Proto-Cartian arrival on Borealia and pre-Dumerian era
The proto-Cartians probably arrived in what is now the Dumerian province of Equistria. They encountered a land that was only scarcely populated and the indigenous people quickly assimilated with the immigrants. The society grew rather quickly and expanded to the areas that are now called Eleusium and Perisia. The islands, including the nearby Daedalussa, Celadussa and Insubria, were mainly left alone, although small groups of people who didn't want to live under the increasing rule of the Cartian Empire, did settle there.
The Cartian Empire, as it is often called, was a rather loosely organised society lead by a 'chosen' protector (X́ahala, nowadays translated with 'governor'). In practice, this protector was the strongest man or woman who most often came to power by killing his or her predecessor. Around 50 BCE the x́ahala's power base was very solid, although it depended on the support of some kind of mercenary army, and therefore the question was always if the x́ahala had enough money to pay his or her army. The x́ahala was the main responsible for the growing trade with neighbouring people. When there was a sufficient amount of money and goods, most Cartians were able to live in relative prosperity; if there wasn't, the army was paid first in order to be willing to control the potentially angry people.
In the mean time, Romans had arrived in 46 BCE on the island off the coast and they started to expand their territory slowly. Although the relationship between the Dumerians (as they called themselves) and the Cartians started fairly well, the Dumerian urge to expand lead to the moment that the only direction they were able to expand to, was Cartian territory. In 193 CE the Cartian settlement of İćėv́i (the largest Cartian town and residence of the x́ahala, located near the present day Dumerian city of Burdigala) was attacked and conquered by the Dumerians. A large part of the mostly wooden town was destroyed by fire and the ruling x́ahala was killed. The Dumerians occupied the town and its surroundings. The Cartians were caught completely off guard and fled the area without serious resistance.
Migration due to Dumerian expansion
The Dumerians continued however to expand and around 300, they planned to invade the Avamian coast (nowadays a part of Carthamia). In order to get there, they had to go through Cartian territory. The Cartians had to flee again and they moved upstream. The Dumerians followed and besieged and conquered the town of Ėǵu̇bȯ. Several armies that entered the valley deeper, were attacked by the Cartians, and in 323 a Dumerian army was trapped and slaughtered by Cartian warriors in the vicinity of the settlement of Vȧrćaq́am (north of present-day Hov́an). This victory proved beneficial for the Cartian morale. The Dumerians were stopped and a border between the two realms was created nearby present-day Ėbuxicaxe.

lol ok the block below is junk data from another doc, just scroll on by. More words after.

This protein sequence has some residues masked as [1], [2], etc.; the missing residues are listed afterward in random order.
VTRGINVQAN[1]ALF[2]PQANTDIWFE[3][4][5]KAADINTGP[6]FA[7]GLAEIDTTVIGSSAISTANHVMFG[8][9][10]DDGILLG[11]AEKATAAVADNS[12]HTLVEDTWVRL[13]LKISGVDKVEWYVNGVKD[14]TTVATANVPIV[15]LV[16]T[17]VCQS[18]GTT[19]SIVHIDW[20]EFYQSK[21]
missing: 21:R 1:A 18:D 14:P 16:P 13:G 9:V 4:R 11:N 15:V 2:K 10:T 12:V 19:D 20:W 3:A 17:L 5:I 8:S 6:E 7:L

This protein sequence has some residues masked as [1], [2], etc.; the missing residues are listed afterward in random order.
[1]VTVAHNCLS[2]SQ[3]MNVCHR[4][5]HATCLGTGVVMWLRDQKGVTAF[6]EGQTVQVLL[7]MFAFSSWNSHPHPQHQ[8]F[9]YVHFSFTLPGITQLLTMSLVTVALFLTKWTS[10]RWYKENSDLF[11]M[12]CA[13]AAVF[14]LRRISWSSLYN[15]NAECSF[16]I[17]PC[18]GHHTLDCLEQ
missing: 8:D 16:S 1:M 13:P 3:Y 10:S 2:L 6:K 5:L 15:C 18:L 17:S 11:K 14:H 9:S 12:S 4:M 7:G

The fragile peace gave the Cartians the time to adapt to their new surroundings and to rebuild their society. At first, the Cartians explored Lake Elzha and settled around the shores. The new x́ahala, Ehoh The Wise (319 - 346) was not as power-hungry as most of his predecessors and under his rule, a Cartian nation was reconstructed. New towns were founded, including Curśa (343) that would eventually become the capital of modern Cartyas. X́ahala Ehoh ruled for many years and was one of the few original x́ahalas who died a natural death.
His successor İna (346 - 357) was far more belligerent. Although Ehoh had several armies ready for defensive purposes in order to protect the country against new Dumerian attacks, these were never deployed. X́ahala İna trained them however for offensive purposes as well, and under his command one of these armies crossed the Fugesian mountains and ransacked several Dumerian settlements before reaching the city of Traianopolis, which it besieged. The Dumerian army at Ėǵu̇bȯ was now forced to retreat and come to the rescue. A long war ensued which lasted several years and during which x́ahala İna was killed. In 361 the war came to an end after the Battle of V́odė. Neither party managed to make any progress after this, and therefore the definitive border between Dumeria and Cartyas was drawn here.
Medieval rivalry and civil wars
Attacks outside the Cartian realm were the result of lost warriors who thought that they had encountered the village of an enemy tribe. This violent atmosphere in the Fugesian mountains made that the Cartians became even more isolated. Foreign travellers who chose to enter the mountains, were never seen again and some foreign attempts to subjugate the Cartians, were all abandoned. In this era the area was stuffed with fortresses, castles and strongholds in order to protect the population from itself. Thanks to its violent Middle Ages, Cartyas has now one of the highest number of castles and ruins in the world.
Not all Cartians however took part in the internal battles. Some moved to the west, to Avamia, which was part of the Kathoran Empire. The Cartian agrarians settled without many problems between the indigenous peoples and modestly influenced the local language and culture in the years that followed.